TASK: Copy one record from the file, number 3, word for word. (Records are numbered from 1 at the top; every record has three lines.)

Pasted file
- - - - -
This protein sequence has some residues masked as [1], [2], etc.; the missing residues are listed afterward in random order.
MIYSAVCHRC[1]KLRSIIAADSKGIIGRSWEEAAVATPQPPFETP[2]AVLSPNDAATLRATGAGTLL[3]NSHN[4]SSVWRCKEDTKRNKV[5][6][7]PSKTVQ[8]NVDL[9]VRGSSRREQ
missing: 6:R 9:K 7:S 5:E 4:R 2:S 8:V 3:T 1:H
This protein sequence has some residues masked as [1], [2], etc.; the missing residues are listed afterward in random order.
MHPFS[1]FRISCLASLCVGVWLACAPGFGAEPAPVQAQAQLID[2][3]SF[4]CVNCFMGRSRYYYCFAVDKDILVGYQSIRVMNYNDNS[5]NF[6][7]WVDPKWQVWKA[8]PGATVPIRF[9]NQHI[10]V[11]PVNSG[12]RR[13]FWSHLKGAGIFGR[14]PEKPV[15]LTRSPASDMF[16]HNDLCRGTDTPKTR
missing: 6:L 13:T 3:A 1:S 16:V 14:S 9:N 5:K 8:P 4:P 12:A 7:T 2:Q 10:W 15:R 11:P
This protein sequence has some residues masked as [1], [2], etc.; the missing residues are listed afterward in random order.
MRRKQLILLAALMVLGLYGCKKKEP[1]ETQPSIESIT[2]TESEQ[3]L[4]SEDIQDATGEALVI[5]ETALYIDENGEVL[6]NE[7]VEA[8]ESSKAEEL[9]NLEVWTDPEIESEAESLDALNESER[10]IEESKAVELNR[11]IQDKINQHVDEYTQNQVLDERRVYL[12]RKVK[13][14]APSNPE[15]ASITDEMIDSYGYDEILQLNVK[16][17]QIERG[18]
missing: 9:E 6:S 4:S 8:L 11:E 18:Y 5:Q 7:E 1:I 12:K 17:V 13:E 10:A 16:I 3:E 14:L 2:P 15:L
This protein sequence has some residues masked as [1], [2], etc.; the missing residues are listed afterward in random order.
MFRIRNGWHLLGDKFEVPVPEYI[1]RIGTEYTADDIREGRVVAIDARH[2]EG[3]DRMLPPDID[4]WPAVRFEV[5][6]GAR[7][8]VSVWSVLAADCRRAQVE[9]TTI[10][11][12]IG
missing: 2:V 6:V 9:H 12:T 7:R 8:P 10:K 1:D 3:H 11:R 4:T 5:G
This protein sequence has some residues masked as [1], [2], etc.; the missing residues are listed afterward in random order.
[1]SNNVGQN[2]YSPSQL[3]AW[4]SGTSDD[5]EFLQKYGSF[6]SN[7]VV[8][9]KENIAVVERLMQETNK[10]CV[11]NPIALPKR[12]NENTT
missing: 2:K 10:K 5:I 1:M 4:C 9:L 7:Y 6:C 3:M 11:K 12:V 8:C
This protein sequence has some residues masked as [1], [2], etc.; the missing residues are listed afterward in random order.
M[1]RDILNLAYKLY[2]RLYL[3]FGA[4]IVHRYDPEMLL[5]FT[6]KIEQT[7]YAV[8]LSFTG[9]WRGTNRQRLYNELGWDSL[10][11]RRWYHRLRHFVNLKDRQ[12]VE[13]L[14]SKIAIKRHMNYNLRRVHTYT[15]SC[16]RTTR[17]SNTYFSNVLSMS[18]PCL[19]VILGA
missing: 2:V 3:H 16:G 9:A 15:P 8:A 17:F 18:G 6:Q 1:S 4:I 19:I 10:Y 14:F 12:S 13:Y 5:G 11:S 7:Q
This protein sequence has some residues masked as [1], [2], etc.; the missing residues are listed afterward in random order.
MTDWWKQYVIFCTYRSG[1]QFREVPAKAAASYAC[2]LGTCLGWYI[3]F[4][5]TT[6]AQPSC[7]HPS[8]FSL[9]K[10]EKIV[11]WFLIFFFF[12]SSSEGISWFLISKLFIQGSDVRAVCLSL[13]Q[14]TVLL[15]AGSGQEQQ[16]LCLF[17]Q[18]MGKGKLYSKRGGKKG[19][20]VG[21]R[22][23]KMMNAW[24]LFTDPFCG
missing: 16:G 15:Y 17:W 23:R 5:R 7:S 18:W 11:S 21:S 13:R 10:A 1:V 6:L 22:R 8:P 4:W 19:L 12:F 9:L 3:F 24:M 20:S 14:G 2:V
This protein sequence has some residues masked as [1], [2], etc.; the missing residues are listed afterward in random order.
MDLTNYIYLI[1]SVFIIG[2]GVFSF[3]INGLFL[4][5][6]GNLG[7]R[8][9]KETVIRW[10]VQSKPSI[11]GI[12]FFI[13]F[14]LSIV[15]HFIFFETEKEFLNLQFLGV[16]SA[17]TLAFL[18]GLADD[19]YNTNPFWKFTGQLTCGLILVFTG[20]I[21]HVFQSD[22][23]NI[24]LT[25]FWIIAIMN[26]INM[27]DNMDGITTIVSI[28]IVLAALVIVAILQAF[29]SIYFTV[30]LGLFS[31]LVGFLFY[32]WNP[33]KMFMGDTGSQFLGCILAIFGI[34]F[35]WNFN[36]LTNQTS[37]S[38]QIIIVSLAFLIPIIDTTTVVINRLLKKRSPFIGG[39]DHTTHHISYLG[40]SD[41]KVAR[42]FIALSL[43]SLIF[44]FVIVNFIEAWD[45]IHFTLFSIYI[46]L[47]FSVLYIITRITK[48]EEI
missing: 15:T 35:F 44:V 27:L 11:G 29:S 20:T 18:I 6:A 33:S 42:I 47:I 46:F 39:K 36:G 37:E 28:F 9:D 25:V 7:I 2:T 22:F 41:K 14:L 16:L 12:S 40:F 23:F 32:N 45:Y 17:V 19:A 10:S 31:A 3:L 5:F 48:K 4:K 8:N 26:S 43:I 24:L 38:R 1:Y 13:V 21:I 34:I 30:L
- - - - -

This protein sequence has some residues masked as [1], [2], etc.; the missing residues are listed afterward in random order.
MRRKQLILLAALMVLGLYGCKKKEP[1]ETQPSIESIT[2]TESEQ[3]L[4]SEDIQDATGEALVI[5]ETALYIDENGEVL[6]NE[7]VEA[8]ESSKAEEL[9]NLEVWTDPEIESEAESLDALNESER[10]IEESKAVELNR[11]IQDKINQHVDEYTQNQVLDERRVYL[12]RKVK[13][14]APSNPE[15]ASITDEMIDSYGYDEILQLNVK[16][17]QIERG[18]
missing: 9:E 6:S 4:S 8:L 11:E 18:Y 5:Q 7:E 1:I 12:K 17:V 13:E 10:A 16:I 3:E 14:L 2:P 15:L